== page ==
Ali’s poems have previously appeared in Gargoyle, A Gathering of Tribes, and New Contrast, among others. To learn more about Trouble Sleeping, check out the New Issues website.
Published May 05, 2015
In case you missed it yesterday, the May 2015 Book Reviews have been posted! This month, our reviewers tackled The Door by Magda Szabó translated by Len Rix, Fallen Attitudes by Patricia Waters, Fanny Says by Nickole Brown, Gephyromania by TC Tolbert, My Very End of the Universe: Five Novellas-in-Flash and a Study of the Form from Rose Metal Press, The Night We're Not Sleeping In by Sean Bishop, Pilgrimly by Siobhan Scarry, That That by Ken Mikolowski, and Wolfman Librarian by Filip Marinovich.

What're you waiting for? Go find your next favorite book.
Published April 29, 2015
my-multiverse-kathleen-halmeWinner of The 2014 Green Rose Prize from New Issues, My Multiverse by Kathleen Halme was published last month. The Green Rose Prize is awarded to poets who already have published one or more full-length collections of poetry.

Of the new collection, poet John Brehm says, “In poems that are both intricate and expansive, Kathleen Halme’s My Multiverse takes readers from the City of Roses, with its Shanghai traps and tunnels, to a hummingbird ‘tracing the missing shape of a feed,’ to the neural pathways of the mind itself. These poems do what all great poems do: they make the world seem strange again, shimmering with questions, ‘the mirror ball of meaning strung without a thread.’”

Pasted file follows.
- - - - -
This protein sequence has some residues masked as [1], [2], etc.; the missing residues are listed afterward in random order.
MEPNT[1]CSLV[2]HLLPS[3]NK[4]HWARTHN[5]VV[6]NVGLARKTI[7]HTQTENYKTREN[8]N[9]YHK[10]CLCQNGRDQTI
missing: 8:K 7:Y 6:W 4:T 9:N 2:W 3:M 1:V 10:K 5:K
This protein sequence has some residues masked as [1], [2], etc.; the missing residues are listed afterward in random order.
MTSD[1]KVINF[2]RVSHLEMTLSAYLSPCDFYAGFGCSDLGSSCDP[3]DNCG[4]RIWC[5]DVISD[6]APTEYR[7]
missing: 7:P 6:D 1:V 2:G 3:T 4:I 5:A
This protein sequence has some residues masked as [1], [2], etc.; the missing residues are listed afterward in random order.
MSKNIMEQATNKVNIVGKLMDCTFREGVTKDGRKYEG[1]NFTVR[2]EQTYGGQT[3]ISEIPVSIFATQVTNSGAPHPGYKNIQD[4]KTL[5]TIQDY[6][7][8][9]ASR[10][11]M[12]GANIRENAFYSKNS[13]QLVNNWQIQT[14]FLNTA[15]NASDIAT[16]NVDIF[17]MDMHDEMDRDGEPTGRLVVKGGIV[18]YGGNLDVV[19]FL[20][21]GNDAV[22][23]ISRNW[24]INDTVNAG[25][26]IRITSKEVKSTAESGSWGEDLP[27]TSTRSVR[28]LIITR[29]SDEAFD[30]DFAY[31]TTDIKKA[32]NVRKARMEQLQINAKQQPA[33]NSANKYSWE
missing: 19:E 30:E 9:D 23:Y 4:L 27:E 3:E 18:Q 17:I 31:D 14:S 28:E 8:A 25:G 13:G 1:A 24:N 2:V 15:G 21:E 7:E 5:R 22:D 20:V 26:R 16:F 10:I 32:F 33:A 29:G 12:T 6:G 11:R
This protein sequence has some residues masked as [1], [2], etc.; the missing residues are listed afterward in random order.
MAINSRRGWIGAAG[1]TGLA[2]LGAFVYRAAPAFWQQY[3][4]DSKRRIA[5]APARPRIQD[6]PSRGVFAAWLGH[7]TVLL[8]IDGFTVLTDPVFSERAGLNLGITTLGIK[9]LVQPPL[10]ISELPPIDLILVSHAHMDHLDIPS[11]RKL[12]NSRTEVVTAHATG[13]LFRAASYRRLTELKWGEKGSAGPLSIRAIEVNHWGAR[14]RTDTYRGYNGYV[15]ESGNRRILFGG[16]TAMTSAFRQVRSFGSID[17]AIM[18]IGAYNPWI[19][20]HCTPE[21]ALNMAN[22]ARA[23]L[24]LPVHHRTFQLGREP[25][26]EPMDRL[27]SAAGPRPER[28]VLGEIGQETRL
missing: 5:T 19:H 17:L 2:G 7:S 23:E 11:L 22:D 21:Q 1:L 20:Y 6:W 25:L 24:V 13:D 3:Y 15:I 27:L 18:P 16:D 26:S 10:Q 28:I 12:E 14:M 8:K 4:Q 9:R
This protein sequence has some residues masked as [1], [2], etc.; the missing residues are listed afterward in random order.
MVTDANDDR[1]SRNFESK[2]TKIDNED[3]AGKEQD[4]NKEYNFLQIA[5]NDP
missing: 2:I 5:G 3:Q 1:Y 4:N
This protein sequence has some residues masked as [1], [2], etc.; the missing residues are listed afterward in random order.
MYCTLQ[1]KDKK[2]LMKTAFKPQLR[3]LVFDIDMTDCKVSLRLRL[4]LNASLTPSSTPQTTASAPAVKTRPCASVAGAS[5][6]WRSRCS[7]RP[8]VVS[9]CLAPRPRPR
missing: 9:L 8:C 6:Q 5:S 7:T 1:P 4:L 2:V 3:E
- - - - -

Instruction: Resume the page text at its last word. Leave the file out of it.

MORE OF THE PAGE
Published April 23, 2015
breathe-bookThe Breathe Book is a simple but powerful concept. The creators, a collective of healers, artists, athletes, programmers, designers, and friends, say, "It was made by us, but it belongs to everyone." The online version is available here.

When you visit the site and click the play button on the homepage, the word BREATHE enlarges then vanishes on the page while natural birdsong plays on the soundtrack. The word vanishes and appears four times, then the media loops and begins again automatically.

While the idea is simple: breathe in, breathe out, the creators write, "Because we know how difficult that can be sometimes, we created a place online that understands that. It is a place on the internet where there is only one word and only one thing to do: breathe."

The Breathe Book can be used on any computer or personal device, as a daily meditation itself or with other meditation practices, or just run in the background.

There is also a print version of our site — a tangible Breathe Book that consists of 50 pages, each page with just one word: BREATHE. The book is $11 with discounts available for bundles.